“Science doesn’t proceed or get better with established ideas. You have to challenge”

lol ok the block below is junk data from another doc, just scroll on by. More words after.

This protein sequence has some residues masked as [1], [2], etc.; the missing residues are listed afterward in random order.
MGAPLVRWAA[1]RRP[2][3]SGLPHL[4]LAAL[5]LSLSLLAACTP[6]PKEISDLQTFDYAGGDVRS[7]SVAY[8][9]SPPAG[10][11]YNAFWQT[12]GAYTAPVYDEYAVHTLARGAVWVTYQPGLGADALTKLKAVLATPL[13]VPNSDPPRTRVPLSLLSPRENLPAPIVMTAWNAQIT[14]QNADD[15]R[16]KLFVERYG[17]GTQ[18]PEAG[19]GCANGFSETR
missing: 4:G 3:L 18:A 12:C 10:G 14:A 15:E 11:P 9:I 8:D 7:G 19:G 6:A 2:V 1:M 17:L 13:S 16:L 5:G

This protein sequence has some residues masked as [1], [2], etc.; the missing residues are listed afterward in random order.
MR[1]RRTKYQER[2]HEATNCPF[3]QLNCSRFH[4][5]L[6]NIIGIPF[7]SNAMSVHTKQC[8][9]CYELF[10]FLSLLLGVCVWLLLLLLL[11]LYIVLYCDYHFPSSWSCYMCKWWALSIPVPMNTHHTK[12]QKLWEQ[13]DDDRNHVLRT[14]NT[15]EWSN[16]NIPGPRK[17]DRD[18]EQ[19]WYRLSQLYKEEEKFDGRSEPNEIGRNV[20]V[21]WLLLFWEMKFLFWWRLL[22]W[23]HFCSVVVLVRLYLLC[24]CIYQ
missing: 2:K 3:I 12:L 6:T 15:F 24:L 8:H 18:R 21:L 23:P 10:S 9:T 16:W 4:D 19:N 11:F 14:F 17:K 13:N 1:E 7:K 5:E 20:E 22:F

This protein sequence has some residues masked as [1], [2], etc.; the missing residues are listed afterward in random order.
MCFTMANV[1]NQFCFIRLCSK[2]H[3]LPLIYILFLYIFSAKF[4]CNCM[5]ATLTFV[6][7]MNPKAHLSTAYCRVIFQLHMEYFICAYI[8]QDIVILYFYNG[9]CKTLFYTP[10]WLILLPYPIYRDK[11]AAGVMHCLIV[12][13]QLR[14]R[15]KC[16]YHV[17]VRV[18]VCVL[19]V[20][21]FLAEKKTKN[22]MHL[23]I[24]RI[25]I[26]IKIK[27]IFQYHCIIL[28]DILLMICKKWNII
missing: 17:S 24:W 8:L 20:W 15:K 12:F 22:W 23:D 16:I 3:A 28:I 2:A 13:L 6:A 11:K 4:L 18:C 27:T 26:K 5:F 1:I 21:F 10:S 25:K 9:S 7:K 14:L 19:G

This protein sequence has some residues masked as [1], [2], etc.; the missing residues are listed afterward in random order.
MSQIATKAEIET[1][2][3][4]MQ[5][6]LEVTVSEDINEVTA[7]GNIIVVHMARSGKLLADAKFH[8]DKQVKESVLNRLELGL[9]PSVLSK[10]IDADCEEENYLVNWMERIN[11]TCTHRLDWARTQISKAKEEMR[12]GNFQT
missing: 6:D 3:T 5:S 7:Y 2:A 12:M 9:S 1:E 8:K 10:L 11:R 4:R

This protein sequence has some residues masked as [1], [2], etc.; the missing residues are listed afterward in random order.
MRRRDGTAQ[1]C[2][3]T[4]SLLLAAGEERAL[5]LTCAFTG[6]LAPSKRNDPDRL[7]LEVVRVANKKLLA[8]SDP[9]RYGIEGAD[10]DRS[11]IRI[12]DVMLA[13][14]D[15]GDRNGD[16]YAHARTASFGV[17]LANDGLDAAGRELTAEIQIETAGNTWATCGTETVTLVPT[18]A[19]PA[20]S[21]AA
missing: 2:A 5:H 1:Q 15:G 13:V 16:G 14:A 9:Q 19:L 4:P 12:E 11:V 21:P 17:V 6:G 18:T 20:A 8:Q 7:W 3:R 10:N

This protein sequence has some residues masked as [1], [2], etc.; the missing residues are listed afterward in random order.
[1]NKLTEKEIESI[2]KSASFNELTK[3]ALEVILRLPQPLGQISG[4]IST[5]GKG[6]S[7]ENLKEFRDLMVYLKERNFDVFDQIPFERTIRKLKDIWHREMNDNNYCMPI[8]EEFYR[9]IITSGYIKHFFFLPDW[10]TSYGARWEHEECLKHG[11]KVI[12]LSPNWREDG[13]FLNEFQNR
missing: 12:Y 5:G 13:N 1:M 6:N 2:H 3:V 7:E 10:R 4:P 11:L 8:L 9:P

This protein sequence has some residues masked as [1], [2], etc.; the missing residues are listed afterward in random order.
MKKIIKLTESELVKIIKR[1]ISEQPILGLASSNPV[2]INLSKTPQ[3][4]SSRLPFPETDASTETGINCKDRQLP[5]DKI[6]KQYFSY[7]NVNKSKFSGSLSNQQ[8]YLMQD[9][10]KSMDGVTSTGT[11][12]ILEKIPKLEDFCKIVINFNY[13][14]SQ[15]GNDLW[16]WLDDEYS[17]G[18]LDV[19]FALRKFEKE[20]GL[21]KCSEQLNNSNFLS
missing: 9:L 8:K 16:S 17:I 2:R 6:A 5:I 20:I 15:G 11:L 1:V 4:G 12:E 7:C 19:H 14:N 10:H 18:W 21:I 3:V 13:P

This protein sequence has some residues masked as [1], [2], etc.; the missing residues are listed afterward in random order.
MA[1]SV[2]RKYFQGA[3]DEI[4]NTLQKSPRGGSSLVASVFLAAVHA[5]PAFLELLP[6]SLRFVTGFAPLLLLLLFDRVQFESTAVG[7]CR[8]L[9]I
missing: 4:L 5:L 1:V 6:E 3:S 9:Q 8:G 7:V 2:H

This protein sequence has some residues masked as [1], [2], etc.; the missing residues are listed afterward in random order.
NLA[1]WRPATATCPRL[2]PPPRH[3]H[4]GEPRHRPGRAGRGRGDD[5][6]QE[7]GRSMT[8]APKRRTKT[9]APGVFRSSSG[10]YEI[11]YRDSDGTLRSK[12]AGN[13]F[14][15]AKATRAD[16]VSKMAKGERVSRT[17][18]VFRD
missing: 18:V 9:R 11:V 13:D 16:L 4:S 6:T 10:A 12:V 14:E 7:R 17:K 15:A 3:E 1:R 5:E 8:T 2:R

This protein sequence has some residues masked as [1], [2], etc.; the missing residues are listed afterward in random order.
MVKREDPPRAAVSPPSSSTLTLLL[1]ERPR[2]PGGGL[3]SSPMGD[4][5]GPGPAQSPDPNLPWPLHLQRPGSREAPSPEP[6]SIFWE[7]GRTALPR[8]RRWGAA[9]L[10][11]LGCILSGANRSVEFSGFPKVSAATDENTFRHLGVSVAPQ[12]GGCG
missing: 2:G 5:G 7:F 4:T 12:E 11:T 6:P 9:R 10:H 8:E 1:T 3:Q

Recently a team of fossil hunters working in Kenya came upon a set of fossilised teeth and a series of bones. Their find set in motion a chain of events that ignited excitement across the scientific world, for if they were correct in their findings, not only would they have found the oldest human ancestor, but much of the received wisdom humankind’s evolution would have to be rewritten. This programme is the story of their discovery and the implications it has for understanding of how we split from the apes. Dubbed “Millennium Man” by the press, he is twice as old as the most famous skeleton in the world “Lucy”. The remarkable link between Millennium Man and humans is his ability to walk on two legs, overturning previously accepted scientific opinion on why, how and when humans began to walk. As Professor Senut who worked on the project points out, “Science doesn’t proceed or get better with established ideas. You have to challenge” and Millennium Man seems to be challenging an awful lot of accepted science. Documentary first broadcast in 2001.